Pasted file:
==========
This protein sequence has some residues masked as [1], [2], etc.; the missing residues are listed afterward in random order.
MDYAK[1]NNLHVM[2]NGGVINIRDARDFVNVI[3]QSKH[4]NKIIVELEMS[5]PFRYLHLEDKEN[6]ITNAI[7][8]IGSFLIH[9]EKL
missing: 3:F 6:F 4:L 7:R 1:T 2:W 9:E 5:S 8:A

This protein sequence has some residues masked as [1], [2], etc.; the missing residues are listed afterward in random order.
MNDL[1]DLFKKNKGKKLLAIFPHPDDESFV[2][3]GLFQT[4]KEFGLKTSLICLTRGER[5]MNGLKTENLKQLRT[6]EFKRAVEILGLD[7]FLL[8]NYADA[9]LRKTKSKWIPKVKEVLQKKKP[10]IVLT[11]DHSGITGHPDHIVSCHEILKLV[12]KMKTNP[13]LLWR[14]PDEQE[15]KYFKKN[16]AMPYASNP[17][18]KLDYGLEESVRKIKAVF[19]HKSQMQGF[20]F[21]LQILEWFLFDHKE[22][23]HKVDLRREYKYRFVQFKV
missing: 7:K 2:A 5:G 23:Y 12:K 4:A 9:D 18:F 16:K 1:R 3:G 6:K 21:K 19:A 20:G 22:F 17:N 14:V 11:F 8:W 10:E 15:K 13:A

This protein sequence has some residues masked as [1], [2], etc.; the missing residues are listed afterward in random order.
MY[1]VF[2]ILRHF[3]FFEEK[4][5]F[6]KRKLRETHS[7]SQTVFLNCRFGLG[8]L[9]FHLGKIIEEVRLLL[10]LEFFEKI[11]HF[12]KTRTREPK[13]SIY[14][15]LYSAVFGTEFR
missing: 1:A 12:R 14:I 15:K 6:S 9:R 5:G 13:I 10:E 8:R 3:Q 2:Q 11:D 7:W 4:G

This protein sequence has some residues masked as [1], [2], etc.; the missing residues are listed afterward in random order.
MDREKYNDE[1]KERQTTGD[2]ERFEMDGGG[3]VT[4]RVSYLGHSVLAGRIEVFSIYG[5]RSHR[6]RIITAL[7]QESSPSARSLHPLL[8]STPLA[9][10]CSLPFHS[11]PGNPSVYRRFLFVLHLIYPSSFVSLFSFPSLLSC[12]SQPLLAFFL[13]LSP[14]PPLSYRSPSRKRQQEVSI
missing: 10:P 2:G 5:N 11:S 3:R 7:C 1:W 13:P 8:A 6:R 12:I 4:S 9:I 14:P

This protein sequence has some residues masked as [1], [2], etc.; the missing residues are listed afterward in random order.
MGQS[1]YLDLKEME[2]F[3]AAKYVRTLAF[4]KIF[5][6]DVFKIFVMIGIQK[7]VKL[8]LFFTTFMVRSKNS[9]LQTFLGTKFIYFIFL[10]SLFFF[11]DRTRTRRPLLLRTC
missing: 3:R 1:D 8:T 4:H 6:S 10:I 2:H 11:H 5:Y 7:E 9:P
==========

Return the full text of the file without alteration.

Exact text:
This protein sequence has some residues masked as [1], [2], etc.; the missing residues are listed afterward in random order.
MDYAK[1]NNLHVM[2]NGGVINIRDARDFVNVI[3]QSKH[4]NKIIVELEMS[5]PFRYLHLEDKEN[6]ITNAI[7][8]IGSFLIH[9]EKL
missing: 3:F 6:F 4:L 7:R 1:T 2:W 9:E 5:S 8:A

This protein sequence has some residues masked as [1], [2], etc.; the missing residues are listed afterward in random order.
MNDL[1]DLFKKNKGKKLLAIFPHPDDESFV[2][3]GLFQT[4]KEFGLKTSLICLTRGER[5]MNGLKTENLKQLRT[6]EFKRAVEILGLD[7]FLL[8]NYADA[9]LRKTKSKWIPKVKEVLQKKKP[10]IVLT[11]DHSGITGHPDHIVSCHEILKLV[12]KMKTNP[13]LLWR[14]PDEQE[15]KYFKKN[16]AMPYASNP[17][18]KLDYGLEESVRKIKAVF[19]HKSQMQGF[20]F[21]LQILEWFLFDHKE[22][23]HKVDLRREYKYRFVQFKV
missing: 7:K 2:A 5:G 23:Y 12:K 4:A 9:D 18:F 16:K 1:R 3:G 6:K 21:K 19:A 20:G 22:F 17:N 14:V 11:F 8:W 10:E 15:K 13:A

This protein sequence has some residues masked as [1], [2], etc.; the missing residues are listed afterward in random order.
MY[1]VF[2]ILRHF[3]FFEEK[4][5]F[6]KRKLRETHS[7]SQTVFLNCRFGLG[8]L[9]FHLGKIIEEVRLLL[10]LEFFEKI[11]HF[12]KTRTREPK[13]SIY[14][15]LYSAVFGTEFR
missing: 1:A 12:R 14:I 15:K 6:S 9:R 5:G 13:I 10:E 8:R 3:Q 2:Q 11:D 7:W 4:G

This protein sequence has some residues masked as [1], [2], etc.; the missing residues are listed afterward in random order.
MDREKYNDE[1]KERQTTGD[2]ERFEMDGGG[3]VT[4]RVSYLGHSVLAGRIEVFSIYG[5]RSHR[6]RIITAL[7]QESSPSARSLHPLL[8]STPLA[9][10]CSLPFHS[11]PGNPSVYRRFLFVLHLIYPSSFVSLFSFPSLLSC[12]SQPLLAFFL[13]LSP[14]PPLSYRSPSRKRQQEVSI
missing: 10:P 2:G 5:N 11:S 3:R 7:C 1:W 13:P 8:A 6:R 12:I 4:S 9:I 14:P

This protein sequence has some residues masked as [1], [2], etc.; the missing residues are listed afterward in random order.
MGQS[1]YLDLKEME[2]F[3]AAKYVRTLAF[4]KIF[5][6]DVFKIFVMIGIQK[7]VKL[8]LFFTTFMVRSKNS[9]LQTFLGTKFIYFIFL[10]SLFFF[11]DRTRTRRPLLLRTC
missing: 3:R 1:D 8:T 4:H 6:S 10:I 2:H 11:H 5:Y 7:E 9:P